Evaluating BlackBerry alternatives

By Lee Dumas, director of architecture for Azaleos, Network World |  Consumerization of IT

This vendor-written tech primer has been edited by Network World to eliminate product promotion, but readers should note it will likely favor the submitter's approach.

Research in Motion (RIM) had a tough year in 2011 with a number of outages, lackluster communication with customers and transition in the executive suite. RIM's problems have left many C-level executive customers frustrated with the BlackBerry platform and looking for a better mobile messaging solution.

Companies initially chose the BlackBerry as their de facto mobile standard for its ease of use and because it was the best way to get email on the go. This was in spite of the fact that the BlackBerry was not integrated with Microsoft Exchange Server.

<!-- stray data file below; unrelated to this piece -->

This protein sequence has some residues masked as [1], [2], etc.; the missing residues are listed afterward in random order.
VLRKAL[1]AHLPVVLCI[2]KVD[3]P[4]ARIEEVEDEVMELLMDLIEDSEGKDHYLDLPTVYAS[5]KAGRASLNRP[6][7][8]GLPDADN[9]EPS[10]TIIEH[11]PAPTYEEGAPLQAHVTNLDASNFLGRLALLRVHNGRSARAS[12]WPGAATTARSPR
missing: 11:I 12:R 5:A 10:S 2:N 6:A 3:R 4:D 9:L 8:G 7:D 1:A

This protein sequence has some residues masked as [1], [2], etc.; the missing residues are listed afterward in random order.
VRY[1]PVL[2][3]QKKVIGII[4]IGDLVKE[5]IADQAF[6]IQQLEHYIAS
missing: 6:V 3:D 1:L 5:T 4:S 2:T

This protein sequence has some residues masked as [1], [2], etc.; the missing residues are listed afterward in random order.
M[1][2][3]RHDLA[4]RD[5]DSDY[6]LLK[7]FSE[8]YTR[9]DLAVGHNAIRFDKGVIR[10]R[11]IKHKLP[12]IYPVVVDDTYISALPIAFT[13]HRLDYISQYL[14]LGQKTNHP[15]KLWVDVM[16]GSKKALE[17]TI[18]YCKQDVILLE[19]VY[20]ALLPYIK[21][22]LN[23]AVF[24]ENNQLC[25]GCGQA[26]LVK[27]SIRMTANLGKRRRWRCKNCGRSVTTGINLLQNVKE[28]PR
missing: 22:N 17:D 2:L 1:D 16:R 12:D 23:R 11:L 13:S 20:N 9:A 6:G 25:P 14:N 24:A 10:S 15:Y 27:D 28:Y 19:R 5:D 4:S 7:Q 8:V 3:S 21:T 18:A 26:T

The landscape is quickly changing. From an end user perspective, the iPhone, Android and even the Windows Phone are providing better functionality than the BlackBerry. Meanwhile, IT departments are more than happy to eliminate the single point of failure created by the BlackBerry Enterprise Server (BES) and the RIM network.

IN DEPTH: Will RIM survive?

TECH ARGUMENT: iOS vs. Android vs. BlackBerry OS vs. Windows Phone

Let's compare BES with alternative mobile messaging platforms or client-side solutions that allow enterprises to maintain support for BlackBerry devices.

BlackBerry users don't know and don't care what it takes to get Exchange email on their phone and what it takes to send messages to other users. IT admins are all too familiar with BES and its role as a bridge between Exchange server, the RIM network and the BlackBerry device.

Originally published on Network World |  Click here to read the original story.
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